Bitcoin becomes popular payment means for far right groups
Far right groups are flocking to Bitcoin as a means of payment according to Elliptic, a cryptocurrency analytics firm tracing their tracks on the blockchain, Coindesk reported. In recent years, PayPal and other major online payment platforms have begun to censor far-right. Deplatforming efforts really began after the scandalous, violent “Unite the Right” rally in Charlottesville in August four years ago.
Bitcoin considered ‘currency of the alt right’
Before the rally Richard Spencer, a well-known representative of the alt-right, a movement promoting sexist, racist, and anti-Semitic views and seeking a white-only state, declared Bitcoin “the currency of the alt right.”
Since then, this statement has won its share of supporters in far-right extremist circles. This is important considering that in the US, domestic terrorism connected to such groups is on the rise.
Leaving an extremist mark on the blockchain
In the course of processing payments, quite a few right wing extremists want to be remembered on the blockchain. The symbol 1488 is frequently found in wallets belonging to members of this group according to Elliptic. Tempted by the immutability of Bitcoin transactions, alt right enthusiasts leave this number in their wallets. At today’s exchange rates, 0.001488 BTC is about $50.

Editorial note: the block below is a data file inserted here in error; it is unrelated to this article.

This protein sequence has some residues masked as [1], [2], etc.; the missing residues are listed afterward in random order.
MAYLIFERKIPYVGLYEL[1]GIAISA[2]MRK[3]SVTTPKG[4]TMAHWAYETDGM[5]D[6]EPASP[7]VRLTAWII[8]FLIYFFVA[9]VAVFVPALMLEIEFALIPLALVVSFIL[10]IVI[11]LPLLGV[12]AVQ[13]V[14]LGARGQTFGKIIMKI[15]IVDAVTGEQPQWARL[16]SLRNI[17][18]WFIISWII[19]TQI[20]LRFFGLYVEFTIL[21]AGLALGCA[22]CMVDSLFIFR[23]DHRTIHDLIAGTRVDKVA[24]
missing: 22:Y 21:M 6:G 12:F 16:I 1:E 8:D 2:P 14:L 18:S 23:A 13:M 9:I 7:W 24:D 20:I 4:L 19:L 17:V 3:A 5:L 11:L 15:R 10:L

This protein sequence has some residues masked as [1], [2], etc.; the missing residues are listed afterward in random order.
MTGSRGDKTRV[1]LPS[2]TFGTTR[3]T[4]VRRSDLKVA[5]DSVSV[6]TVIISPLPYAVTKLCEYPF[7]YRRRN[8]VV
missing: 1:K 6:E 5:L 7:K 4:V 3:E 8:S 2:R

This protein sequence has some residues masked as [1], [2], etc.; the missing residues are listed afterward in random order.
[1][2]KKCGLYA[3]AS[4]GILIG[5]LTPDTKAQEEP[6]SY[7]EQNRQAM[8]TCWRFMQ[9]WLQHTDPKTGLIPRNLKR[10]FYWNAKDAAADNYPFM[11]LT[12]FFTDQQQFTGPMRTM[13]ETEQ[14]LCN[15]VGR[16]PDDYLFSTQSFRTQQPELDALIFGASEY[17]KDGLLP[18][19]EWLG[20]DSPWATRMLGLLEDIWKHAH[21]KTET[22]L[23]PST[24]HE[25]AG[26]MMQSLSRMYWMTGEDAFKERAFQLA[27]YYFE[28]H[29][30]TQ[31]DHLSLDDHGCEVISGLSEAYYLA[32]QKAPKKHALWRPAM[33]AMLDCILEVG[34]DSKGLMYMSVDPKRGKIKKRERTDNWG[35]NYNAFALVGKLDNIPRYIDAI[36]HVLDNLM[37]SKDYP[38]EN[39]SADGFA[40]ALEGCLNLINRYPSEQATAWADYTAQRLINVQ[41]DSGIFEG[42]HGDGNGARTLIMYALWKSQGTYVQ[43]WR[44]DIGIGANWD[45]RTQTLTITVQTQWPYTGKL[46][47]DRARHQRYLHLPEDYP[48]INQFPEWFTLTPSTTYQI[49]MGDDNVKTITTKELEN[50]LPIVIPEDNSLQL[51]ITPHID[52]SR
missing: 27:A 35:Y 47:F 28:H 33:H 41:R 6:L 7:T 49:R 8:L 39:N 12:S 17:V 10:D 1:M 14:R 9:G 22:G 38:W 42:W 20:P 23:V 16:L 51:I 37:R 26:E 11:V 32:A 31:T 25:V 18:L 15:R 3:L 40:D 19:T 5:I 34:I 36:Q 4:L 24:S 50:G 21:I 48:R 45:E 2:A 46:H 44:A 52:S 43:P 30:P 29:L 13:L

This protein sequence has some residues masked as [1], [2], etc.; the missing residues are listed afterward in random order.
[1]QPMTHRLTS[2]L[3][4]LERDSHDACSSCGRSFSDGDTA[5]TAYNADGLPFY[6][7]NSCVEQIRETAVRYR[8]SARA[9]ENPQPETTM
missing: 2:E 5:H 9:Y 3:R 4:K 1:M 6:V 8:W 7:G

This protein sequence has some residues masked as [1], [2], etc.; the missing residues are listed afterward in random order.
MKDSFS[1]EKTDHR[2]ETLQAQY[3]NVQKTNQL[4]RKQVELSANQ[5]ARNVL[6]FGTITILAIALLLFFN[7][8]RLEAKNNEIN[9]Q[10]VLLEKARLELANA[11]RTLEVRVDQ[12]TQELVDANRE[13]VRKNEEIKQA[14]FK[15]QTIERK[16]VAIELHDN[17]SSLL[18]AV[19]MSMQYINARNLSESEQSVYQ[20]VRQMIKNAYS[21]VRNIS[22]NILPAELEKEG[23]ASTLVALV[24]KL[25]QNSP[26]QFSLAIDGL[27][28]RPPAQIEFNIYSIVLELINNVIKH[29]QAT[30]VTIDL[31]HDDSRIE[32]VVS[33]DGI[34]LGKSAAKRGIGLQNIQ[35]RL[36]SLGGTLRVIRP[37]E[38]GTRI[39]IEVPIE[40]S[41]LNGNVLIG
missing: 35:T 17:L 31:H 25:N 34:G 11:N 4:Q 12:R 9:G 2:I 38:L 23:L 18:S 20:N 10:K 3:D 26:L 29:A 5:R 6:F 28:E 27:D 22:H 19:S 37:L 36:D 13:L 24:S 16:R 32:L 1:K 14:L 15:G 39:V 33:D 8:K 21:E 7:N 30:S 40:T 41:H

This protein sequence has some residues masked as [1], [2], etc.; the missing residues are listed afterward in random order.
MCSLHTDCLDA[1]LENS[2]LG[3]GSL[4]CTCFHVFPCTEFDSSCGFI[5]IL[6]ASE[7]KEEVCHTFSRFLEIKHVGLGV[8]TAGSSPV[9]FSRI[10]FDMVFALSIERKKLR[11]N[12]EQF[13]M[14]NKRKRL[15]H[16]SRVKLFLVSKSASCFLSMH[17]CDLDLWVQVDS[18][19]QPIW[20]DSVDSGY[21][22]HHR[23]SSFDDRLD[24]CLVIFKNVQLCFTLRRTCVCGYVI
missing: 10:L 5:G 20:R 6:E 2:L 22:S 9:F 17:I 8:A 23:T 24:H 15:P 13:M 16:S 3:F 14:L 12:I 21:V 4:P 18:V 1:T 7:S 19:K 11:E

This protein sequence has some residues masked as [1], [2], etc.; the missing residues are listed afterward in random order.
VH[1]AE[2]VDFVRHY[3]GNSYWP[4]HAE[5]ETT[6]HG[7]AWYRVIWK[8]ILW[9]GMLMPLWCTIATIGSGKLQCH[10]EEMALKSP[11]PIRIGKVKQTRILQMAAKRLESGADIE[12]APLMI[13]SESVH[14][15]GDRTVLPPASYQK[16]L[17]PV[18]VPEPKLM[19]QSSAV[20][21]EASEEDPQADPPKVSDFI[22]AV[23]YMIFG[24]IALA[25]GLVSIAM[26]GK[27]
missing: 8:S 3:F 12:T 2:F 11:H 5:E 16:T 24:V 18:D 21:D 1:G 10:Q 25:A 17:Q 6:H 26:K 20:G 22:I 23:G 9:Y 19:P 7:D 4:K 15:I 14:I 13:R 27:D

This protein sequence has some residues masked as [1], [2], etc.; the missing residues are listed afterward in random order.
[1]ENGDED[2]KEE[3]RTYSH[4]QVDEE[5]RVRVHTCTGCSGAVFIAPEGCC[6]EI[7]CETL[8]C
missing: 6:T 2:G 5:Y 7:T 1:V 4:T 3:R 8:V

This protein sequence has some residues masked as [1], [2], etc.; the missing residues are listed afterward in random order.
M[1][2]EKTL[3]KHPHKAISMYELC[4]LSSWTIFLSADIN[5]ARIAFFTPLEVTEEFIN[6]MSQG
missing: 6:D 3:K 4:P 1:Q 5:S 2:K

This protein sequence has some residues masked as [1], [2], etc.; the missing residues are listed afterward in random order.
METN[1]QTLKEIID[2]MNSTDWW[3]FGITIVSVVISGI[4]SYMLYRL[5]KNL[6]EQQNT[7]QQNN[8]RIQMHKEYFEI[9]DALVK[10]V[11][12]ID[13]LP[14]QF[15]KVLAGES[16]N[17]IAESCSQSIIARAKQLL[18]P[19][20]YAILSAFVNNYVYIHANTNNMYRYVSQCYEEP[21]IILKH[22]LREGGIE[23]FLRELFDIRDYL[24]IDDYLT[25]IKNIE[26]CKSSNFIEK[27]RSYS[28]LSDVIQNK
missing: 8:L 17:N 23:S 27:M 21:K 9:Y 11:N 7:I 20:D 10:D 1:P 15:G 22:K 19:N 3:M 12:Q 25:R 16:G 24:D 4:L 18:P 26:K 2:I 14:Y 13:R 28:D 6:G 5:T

According to Tom Robinson, cofounder of Elliptic, this is like leaving a swastika on the blockchain. 14 Words is a popular slogan among white supremacists. The 88 maps to the eighth letter of the alphabet, which stands both for “Heil” and “Hitler.”
Transactions with 1488 30K times higher than for average wallet
In a blog post, Elliptic said the number of Bitcoin transactions containing 1488 was about 30,000 times higher than for the average wallet: Robinson said in an interview with Coindesk:
We looked into whether we can use that model to proactively identify new far-right extremist wallets. We were able to identify about 100 new wallets that were then found to be linked to far-right extremist activity.
Obviously, the point of trying to identify these wallets is to be able to take preventive measures. Elliptic has mapped fundraising efforts and payments in the amount of $8.9 million. Almost half of all the payments received in one case were associated with transactions containing “1488.”
Of the blockchain’s public nature, Robinson added:
I’m not sure whether alt-right groups realized that they were allowing this activity to be monitored and identified in the blockchain, to the extent that we’re now doing. But I do think there’s a sort of, ‘Look at me, look what I’m doing’ kind of aspect of this that they like.